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>Israel Faxx
>PD Dec. 27, 1994, V2, #232

Clinton Names Indyk as Ambassador to Israel

Senior White House official Martin Indyk will be the next U.S. Ambassador to Israel. The new ambassador currently advises Clinton on Middle East affairs and has been heavily involved in U.S. Middle East peace efforts. Indyk will be the first American Jew to serve in the post.

Suicide Bomber Kills Self, Wounds 12 in Jerusalem

By Susan Sappir (Jerusalem) and Israel Faxx News Services

On Sunday, a 25-year-old Palestinian policeman who was said to have felt guilty about putting down riots in the Gaza Strip killed himself and wounded 12 Israelis as he attempted to blow up a bus filled with 35 soldiers outside the Binyenei Ha'ouma convention center. Glass and metal littered the main road leading into Jerusalem from Tel Aviv.

The driver had just picked up the soldiers and airmen at 6:10 a.m., when the bomb went off. Ayman Radi, 25, was either carrying the explosives in a suitcase or strapped to his body. Hamas claimed responsibility for the 22-pound TNT attack.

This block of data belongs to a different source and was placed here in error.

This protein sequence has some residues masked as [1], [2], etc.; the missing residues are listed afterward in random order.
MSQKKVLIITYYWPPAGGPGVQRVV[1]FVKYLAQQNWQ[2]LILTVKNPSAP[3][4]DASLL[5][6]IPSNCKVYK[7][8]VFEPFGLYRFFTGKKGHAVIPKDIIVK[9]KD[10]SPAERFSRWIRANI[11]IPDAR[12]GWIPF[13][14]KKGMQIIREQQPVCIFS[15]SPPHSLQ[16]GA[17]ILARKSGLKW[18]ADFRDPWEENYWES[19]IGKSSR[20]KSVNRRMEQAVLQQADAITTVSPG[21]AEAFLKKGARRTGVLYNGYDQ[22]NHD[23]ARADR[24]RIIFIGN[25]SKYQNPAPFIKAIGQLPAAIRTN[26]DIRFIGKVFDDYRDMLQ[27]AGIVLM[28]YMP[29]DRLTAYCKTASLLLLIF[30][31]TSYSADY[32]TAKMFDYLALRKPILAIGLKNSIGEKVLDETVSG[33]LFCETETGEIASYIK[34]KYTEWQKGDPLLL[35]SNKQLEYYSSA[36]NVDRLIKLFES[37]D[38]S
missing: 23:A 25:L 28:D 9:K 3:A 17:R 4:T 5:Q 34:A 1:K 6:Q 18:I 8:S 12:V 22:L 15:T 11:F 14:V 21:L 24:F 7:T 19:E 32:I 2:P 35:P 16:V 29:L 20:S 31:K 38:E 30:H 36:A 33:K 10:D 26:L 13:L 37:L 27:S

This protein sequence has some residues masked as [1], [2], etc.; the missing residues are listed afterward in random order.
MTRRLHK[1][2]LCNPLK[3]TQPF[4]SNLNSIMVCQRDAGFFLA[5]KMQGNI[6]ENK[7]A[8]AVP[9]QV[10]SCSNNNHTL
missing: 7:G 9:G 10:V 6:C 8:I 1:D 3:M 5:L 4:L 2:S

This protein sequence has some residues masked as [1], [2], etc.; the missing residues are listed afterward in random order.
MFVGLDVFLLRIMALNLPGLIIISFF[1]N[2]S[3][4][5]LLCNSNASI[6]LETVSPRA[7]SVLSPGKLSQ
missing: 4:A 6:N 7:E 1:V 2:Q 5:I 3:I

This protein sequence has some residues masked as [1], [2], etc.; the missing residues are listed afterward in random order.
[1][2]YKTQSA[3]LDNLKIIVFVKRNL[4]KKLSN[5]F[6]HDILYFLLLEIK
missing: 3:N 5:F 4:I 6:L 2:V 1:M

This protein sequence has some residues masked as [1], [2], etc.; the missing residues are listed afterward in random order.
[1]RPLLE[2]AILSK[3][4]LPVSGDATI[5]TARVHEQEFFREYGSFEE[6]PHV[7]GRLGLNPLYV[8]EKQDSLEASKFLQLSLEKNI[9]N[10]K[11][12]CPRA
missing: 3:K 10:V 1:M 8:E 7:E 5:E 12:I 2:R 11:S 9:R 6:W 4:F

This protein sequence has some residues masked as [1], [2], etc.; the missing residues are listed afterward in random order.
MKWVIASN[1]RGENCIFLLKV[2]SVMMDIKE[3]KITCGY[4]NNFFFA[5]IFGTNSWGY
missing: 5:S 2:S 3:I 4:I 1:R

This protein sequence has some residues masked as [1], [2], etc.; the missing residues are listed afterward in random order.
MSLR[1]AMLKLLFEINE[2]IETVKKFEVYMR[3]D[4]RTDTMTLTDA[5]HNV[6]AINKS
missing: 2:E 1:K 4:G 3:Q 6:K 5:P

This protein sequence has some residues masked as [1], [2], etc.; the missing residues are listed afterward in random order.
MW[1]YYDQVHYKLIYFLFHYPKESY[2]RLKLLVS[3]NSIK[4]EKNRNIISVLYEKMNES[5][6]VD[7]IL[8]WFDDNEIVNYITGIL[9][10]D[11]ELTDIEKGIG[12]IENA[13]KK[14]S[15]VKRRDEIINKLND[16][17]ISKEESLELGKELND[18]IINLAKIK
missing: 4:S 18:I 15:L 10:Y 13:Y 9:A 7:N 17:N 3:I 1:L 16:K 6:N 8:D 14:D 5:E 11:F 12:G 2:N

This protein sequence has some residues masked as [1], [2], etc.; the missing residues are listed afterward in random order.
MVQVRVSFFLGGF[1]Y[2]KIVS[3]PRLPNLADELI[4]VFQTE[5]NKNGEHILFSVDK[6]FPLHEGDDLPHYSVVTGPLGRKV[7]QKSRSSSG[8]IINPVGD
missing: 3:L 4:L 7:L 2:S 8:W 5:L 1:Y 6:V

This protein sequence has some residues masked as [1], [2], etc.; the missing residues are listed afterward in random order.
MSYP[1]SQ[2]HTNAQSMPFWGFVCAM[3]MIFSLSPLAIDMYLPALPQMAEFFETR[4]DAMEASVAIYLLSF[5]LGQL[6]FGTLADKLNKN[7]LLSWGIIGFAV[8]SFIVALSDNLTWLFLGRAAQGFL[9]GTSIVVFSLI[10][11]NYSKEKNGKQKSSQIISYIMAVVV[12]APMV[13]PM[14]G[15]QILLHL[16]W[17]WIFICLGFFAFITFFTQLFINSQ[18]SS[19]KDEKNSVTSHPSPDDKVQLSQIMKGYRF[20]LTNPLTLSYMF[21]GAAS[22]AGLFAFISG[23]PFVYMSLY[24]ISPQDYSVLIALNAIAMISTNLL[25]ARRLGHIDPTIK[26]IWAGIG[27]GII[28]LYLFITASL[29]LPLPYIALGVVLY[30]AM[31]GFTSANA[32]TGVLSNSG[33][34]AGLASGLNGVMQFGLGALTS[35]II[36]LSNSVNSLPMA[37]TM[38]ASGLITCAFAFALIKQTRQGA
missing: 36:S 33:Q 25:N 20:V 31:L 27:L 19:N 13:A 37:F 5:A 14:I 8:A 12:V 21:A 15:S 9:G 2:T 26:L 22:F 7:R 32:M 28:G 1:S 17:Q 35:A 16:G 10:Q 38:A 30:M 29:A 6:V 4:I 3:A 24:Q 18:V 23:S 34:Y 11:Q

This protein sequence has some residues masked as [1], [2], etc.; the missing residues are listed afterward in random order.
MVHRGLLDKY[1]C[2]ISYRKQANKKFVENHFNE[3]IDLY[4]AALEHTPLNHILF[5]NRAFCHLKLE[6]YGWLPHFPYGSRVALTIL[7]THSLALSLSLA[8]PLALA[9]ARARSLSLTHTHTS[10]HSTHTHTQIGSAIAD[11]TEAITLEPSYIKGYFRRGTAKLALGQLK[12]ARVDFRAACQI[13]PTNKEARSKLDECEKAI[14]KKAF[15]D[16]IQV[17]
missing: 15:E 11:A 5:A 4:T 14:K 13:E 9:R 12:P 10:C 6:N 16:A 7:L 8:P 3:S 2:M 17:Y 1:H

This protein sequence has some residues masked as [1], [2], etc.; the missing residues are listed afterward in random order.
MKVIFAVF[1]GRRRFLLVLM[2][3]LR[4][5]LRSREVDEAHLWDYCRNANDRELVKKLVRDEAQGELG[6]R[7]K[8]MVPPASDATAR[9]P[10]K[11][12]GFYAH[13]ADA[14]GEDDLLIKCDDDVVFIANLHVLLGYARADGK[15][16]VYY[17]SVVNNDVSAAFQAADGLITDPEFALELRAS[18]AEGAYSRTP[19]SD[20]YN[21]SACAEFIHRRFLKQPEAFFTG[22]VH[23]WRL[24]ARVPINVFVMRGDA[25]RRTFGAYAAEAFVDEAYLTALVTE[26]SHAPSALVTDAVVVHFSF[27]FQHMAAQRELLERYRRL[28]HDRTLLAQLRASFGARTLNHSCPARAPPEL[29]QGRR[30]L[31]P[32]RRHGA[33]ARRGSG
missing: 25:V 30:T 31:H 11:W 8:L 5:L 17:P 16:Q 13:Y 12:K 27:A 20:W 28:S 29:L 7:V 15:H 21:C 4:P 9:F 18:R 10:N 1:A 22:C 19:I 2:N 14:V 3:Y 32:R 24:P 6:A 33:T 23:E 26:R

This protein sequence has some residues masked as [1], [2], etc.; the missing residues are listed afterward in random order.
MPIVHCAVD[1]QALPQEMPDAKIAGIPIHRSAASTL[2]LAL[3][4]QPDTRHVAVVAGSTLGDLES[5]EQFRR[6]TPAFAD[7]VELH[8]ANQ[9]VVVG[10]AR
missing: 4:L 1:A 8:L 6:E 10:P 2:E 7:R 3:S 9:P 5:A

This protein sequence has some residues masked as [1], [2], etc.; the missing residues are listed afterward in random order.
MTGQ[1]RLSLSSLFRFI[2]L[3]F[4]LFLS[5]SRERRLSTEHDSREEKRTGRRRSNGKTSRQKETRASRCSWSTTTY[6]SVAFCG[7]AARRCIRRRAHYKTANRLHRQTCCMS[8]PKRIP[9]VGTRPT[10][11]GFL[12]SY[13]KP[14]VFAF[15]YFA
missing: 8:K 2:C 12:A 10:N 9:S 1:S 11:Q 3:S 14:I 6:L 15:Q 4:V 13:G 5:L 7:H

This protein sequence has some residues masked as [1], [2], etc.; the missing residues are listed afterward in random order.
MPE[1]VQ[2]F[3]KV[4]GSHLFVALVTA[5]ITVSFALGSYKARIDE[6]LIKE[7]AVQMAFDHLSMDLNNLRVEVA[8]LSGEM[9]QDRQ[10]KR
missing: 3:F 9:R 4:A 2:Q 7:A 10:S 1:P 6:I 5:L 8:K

Jerusalem's police chief says the bomb may have gone off earlier than planned as the streets got more crowded with commuters. He said if the charge had been detonated inside a bus, there would have been more casualties. In October a Hamas bomber blew himself up in a Tel Aviv bus, killing 22-other people.

Israel Army Radio quoted Radi's brother Talal, 21, as saying: "My brother proved that Jerusalem is the capital of the Palestinian state and no one can prevent us from entering Jerusalem."

Before leaving for the Israeli capital, Radi left his family in Khan Younis a note saying the bombing would allow him "to go to heaven" as part of a Holy War against Israel.

Radi's body lay on the sidewalk next to the bus stop, his legs and one arm blown off.

One witness told Israel Radio: "Everybody got on the transport and the terrorist stayed in the bus stop. After we got on we saw him flying in the air."

"Suddenly I heard an explosion and glass hit me in the back," said Sara Greenberg, a 20-year-old tourist from Pittsburgh. She was treated at Hadassah Hospital.